Professional guides reveal the best fly fishing spots in New England


The narrower upper portion of the Deerfield River is reminiscent of Colorado in the Berkshires: steep slopes, white birch trees, sedan-sized boulders, and fish lurking in ponds and rafts. Hydroelectric dams segment the more than 70 mile run from Deerfield, from the Green Mountains to the Connecticut River to Greenfield, reliably releasing cold water that stimulates brook trout, brown trout and rainbow trout. sky seeded and wild. Head north of Route 2 to Florida City and get to the Fife Brook Dam boat access point off River Road – winter runoff and high flow rates make a raft essential – and keep an eye out for the crumbled remains of a flour mill as you float downstream under a trestle bridge.

Advice from a pro: Brian Lynch of Pheasant Tail Tours (413-834-7301,

In early spring, look for deeper pools and head to the shallow rim (known as the tail), says Lynch. If you can’t tell what’s hatching, a woolly bugger Krystal Flash, which is a streamer mimicking a baitfish, rarely misses. “This thing is responsible for the first more people fish on a fly rod out of my boat than any other fly I have,” he says.

Take a bite: The restaurant of the blue rock

Cafe-rubbed pork ribs are a constant on the ever-changing menu at this eclectic restaurant, with porch seating overlooking the river. 1 Ashfield Street, Shelburne Falls, 413-625-8133,


The West Branch of the Farmington River, a wild and scenic national river that winds through the evergreens and hemlocks of Litchfield County, is renowned for its reliability: like the Deerfield River, it is a stream – it that is, downstream of a dam – which remains a little warmer than other rivers in winter and a little cooler in summer, which makes it possible to fish for dry fly trout 12 months a year . And although it is a favorite haunt for fishermen in Manhattan, Maine, the abundance of the Farmington has increased: in 2019, state authorities counted 4,500 trout in a catch segment and 5.6 mile re-launch, the highest number ever. The church pool at Barkhamsted, where a green steel truss bridge crosses at the junction of routes 181 and 318, sits in the middle of this stretch. Park on the adjacent dirt lot, walk down the trail, and launch yourself into a gun that throws itself into wide, deep water that stretches for a quarter of a mile.

Advice from a pro: Torrey Collins of UpCountry Sportfishing (860-379-1952,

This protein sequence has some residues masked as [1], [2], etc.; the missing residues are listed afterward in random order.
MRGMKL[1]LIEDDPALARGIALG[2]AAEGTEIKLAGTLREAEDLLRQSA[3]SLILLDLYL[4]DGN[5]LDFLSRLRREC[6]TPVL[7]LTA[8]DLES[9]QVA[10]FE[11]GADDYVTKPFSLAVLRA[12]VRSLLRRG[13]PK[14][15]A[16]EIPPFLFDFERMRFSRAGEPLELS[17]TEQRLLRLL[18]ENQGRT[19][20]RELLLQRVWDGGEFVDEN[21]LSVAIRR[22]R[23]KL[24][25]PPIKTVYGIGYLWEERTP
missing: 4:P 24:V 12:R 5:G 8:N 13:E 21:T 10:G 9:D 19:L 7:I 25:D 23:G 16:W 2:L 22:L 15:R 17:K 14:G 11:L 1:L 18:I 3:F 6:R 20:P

For flies, Collins suggests tying a black stone or blue-winged olive in March, a blue feather in early April, and a Hendrickson in the weeks of mid-April to early May. Considering this is one of New England’s most fished waterways, plan to show up early. “If you go to a place like Church Pool in the afternoon,” Collins warns, “people will have been in that gun all day by now.”

Take a bite: Royal Coachman Tavern at the Old Riverton Inn

Sharing a space with an 18th-century inn on the Farmington River (and named after the Royal Coachman fly motif), the tavern offers a menu of comfort food with coconut chili wings and grilled burgers. 436 East River Road, Riverton, 860-379-8678,


Gerry Crow has a hard drive filled with “hero photos” of his rookie students, snapshots of what I took of anglers hoisting their first aquatic trophies. Many of them were broken on part of the Contoocook River, which runs along a jagged parallel with Route 202 between Henniker and Hillsborough in southwest New Hampshire. Oxygen-stirring whitewater rapids – including Freight Train, a roaring Class IV – deep pools and seaweed-covered rocks make this the best trout fishing habitat on the north-flowing stream. is. Spring fishermen come out of hibernation to greet the browns and brookies feasting on the first mayflies. Park along Ramsdell Road east of the Highway 114 bridge, where downtown Henniker recedes among oak and maple trees.

Advice from a pro: Gerry Crow of the New Hampshire Rivers Guide Service (603-889-5611,

In early spring, wait for the water to warm up by mid-afternoon when the insects are most active. If you can’t identify what’s hatching, try an instant pattern like an Adams Parachute. And no matter how calm the current seems, bring a fording stick to keep your balance just in case. “It could be nothing more than an old ski pole or a beaver pole – you don’t have to spend $ 150 on something from the Orvis catalog,” says Crow.